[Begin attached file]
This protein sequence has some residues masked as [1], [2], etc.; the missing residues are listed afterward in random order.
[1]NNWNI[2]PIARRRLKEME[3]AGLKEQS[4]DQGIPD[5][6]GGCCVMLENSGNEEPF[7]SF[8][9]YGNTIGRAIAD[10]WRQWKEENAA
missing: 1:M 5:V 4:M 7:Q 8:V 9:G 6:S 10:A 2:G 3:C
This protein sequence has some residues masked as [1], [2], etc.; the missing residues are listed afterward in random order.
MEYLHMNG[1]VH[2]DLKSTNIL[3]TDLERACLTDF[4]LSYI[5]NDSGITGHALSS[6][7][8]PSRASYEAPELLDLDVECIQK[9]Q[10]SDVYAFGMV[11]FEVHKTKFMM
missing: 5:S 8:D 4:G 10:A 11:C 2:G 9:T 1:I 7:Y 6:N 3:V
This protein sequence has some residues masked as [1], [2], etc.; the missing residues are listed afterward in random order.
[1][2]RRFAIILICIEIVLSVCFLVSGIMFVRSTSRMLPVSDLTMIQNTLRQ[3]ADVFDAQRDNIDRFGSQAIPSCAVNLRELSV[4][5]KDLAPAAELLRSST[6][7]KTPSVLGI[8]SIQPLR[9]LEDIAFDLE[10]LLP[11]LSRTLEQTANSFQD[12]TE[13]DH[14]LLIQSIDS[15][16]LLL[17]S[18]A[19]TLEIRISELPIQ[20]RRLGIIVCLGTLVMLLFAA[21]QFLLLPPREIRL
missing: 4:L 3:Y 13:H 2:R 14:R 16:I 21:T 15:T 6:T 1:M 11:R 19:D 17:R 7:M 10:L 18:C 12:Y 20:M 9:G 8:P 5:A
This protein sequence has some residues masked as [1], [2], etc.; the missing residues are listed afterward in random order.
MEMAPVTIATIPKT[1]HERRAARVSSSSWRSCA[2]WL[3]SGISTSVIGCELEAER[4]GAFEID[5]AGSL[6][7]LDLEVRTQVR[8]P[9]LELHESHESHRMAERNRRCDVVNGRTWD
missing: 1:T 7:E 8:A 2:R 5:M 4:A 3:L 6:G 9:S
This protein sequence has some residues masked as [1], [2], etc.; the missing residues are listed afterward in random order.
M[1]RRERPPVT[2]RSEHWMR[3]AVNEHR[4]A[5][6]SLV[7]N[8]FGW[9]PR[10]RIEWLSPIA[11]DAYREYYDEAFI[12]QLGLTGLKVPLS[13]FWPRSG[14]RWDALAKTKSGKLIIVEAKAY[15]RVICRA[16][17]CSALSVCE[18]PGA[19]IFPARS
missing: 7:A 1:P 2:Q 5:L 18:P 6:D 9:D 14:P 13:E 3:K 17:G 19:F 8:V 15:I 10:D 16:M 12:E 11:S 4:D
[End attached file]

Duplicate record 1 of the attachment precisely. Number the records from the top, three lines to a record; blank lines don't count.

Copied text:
This protein sequence has some residues masked as [1], [2], etc.; the missing residues are listed afterward in random order.
[1]NNWNI[2]PIARRRLKEME[3]AGLKEQS[4]DQGIPD[5][6]GGCCVMLENSGNEEPF[7]SF[8][9]YGNTIGRAIAD[10]WRQWKEENAA
missing: 1:M 5:V 4:M 7:Q 8:V 9:G 6:S 10:A 2:G 3:C